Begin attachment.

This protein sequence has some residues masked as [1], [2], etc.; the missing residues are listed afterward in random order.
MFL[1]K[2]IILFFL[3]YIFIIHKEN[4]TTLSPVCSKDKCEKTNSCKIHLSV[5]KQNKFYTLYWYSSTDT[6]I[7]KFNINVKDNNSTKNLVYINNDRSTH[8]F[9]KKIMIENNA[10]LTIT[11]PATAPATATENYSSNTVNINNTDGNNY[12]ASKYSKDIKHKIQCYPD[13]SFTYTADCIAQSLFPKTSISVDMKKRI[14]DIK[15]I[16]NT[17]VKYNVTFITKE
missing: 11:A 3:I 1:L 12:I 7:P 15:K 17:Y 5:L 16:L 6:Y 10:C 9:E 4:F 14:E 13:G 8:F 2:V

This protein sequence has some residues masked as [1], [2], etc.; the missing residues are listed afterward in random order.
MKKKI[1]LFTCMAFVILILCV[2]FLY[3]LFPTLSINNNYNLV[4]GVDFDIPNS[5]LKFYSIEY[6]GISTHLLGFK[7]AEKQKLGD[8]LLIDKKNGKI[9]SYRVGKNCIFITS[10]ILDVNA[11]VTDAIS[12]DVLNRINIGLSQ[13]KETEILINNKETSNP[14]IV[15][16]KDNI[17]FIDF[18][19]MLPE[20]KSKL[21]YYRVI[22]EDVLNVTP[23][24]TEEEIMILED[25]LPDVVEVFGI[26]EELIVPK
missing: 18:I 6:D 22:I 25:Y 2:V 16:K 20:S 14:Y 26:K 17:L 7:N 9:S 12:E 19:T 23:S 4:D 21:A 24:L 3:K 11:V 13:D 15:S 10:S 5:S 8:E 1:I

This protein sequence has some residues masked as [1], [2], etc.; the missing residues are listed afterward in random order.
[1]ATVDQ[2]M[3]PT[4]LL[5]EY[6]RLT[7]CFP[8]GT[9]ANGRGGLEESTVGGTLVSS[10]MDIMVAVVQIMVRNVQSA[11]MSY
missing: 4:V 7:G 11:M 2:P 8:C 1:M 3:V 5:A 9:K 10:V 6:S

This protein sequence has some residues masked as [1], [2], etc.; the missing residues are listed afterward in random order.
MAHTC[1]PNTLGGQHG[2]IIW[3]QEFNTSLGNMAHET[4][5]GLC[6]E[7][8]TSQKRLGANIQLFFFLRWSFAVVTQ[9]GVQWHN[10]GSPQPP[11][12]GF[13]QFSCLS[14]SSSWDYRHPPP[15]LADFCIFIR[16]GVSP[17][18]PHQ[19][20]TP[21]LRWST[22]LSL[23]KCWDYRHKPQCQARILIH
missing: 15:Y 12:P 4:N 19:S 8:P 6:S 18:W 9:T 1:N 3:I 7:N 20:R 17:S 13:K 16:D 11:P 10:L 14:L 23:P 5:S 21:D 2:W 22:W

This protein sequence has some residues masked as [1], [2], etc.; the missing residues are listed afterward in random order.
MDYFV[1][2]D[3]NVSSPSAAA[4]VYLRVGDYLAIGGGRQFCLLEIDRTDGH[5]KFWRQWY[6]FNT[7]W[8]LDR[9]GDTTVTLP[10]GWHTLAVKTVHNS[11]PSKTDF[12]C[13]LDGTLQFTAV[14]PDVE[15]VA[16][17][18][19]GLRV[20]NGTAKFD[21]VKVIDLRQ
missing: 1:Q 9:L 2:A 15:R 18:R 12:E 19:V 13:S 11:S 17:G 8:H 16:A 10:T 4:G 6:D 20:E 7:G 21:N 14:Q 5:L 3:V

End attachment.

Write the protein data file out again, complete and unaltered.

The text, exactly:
This protein sequence has some residues masked as [1], [2], etc.; the missing residues are listed afterward in random order.
MFL[1]K[2]IILFFL[3]YIFIIHKEN[4]TTLSPVCSKDKCEKTNSCKIHLSV[5]KQNKFYTLYWYSSTDT[6]I[7]KFNINVKDNNSTKNLVYINNDRSTH[8]F[9]KKIMIENNA[10]LTIT[11]PATAPATATENYSSNTVNINNTDGNNY[12]ASKYSKDIKHKIQCYPD[13]SFTYTADCIAQSLFPKTSISVDMKKRI[14]DIK[15]I[16]NT[17]VKYNVTFITKE
missing: 11:A 3:I 1:L 12:I 7:P 15:K 17:Y 5:L 16:L 6:Y 10:C 9:E 4:F 14:E 13:G 8:F 2:V

This protein sequence has some residues masked as [1], [2], etc.; the missing residues are listed afterward in random order.
MKKKI[1]LFTCMAFVILILCV[2]FLY[3]LFPTLSINNNYNLV[4]GVDFDIPNS[5]LKFYSIEY[6]GISTHLLGFK[7]AEKQKLGD[8]LLIDKKNGKI[9]SYRVGKNCIFITS[10]ILDVNA[11]VTDAIS[12]DVLNRINIGLSQ[13]KETEILINNKETSNP[14]IV[15][16]KDNI[17]FIDF[18][19]MLPE[20]KSKL[21]YYRVI[22]EDVLNVTP[23][24]TEEEIMILED[25]LPDVVEVFGI[26]EELIVPK
missing: 18:I 6:D 22:I 25:Y 2:V 16:K 20:S 14:Y 26:K 17:L 7:N 9:S 12:E 19:T 23:S 4:D 21:A 24:L 3:K 11:V 13:D 15:S 10:S 5:S 8:E 1:I

This protein sequence has some residues masked as [1], [2], etc.; the missing residues are listed afterward in random order.
[1]ATVDQ[2]M[3]PT[4]LL[5]EY[6]RLT[7]CFP[8]GT[9]ANGRGGLEESTVGGTLVSS[10]MDIMVAVVQIMVRNVQSA[11]MSY
missing: 4:V 7:G 11:M 2:P 8:C 1:M 3:V 5:A 9:K 10:V 6:S

This protein sequence has some residues masked as [1], [2], etc.; the missing residues are listed afterward in random order.
MAHTC[1]PNTLGGQHG[2]IIW[3]QEFNTSLGNMAHET[4][5]GLC[6]E[7][8]TSQKRLGANIQLFFFLRWSFAVVTQ[9]GVQWHN[10]GSPQPP[11][12]GF[13]QFSCLS[14]SSSWDYRHPPP[15]LADFCIFIR[16]GVSP[17][18]PHQ[19][20]TP[21]LRWST[22]LSL[23]KCWDYRHKPQCQARILIH
missing: 15:Y 12:P 4:N 19:S 8:P 6:S 18:W 9:T 1:N 3:I 7:N 20:R 17:S 13:K 16:D 11:P 10:L 14:L 23:P 5:S 21:D 2:W 22:W

This protein sequence has some residues masked as [1], [2], etc.; the missing residues are listed afterward in random order.
MDYFV[1][2]D[3]NVSSPSAAA[4]VYLRVGDYLAIGGGRQFCLLEIDRTDGH[5]KFWRQWY[6]FNT[7]W[8]LDR[9]GDTTVTLP[10]GWHTLAVKTVHNS[11]PSKTDF[12]C[13]LDGTLQFTAV[14]PDVE[15]VA[16][17][18][19]GLRV[20]NGTAKFD[21]VKVIDLRQ
missing: 1:Q 9:L 2:A 15:R 18:R 12:E 19:V 13:S 11:S 17:G 8:H 16:A 10:T 4:G 6:D 20:E 7:G 21:N 14:Q 5:L 3:V